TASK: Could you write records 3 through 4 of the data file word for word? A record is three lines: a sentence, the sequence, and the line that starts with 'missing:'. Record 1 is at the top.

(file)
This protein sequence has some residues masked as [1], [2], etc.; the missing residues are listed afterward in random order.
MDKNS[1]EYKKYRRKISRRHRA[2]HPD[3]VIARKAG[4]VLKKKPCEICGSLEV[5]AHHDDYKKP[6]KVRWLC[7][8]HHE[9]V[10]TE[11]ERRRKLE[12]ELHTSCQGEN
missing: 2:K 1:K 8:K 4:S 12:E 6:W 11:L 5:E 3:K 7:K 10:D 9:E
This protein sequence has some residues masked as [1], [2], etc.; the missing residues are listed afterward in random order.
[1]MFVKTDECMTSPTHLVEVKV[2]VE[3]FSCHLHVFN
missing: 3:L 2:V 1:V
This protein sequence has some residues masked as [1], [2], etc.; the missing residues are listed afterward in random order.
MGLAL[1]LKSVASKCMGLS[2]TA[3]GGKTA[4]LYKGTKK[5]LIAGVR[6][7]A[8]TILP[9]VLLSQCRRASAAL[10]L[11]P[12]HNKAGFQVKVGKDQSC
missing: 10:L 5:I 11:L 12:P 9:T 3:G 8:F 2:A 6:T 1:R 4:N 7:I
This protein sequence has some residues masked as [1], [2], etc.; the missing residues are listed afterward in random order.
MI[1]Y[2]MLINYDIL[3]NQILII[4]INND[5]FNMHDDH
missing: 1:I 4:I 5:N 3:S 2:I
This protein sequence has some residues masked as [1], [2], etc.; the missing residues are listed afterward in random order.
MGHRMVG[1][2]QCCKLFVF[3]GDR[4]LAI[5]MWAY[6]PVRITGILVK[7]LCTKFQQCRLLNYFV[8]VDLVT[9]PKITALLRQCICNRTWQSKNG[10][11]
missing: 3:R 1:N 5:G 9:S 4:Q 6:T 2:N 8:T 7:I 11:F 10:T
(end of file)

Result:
This protein sequence has some residues masked as [1], [2], etc.; the missing residues are listed afterward in random order.
MGLAL[1]LKSVASKCMGLS[2]TA[3]GGKTA[4]LYKGTKK[5]LIAGVR[6][7]A[8]TILP[9]VLLSQCRRASAAL[10]L[11]P[12]HNKAGFQVKVGKDQSC
missing: 10:L 5:I 11:L 12:P 9:T 3:G 8:F 2:A 6:T 1:R 4:N 7:I
This protein sequence has some residues masked as [1], [2], etc.; the missing residues are listed afterward in random order.
MI[1]Y[2]MLINYDIL[3]NQILII[4]INND[5]FNMHDDH
missing: 1:I 4:I 5:N 3:S 2:I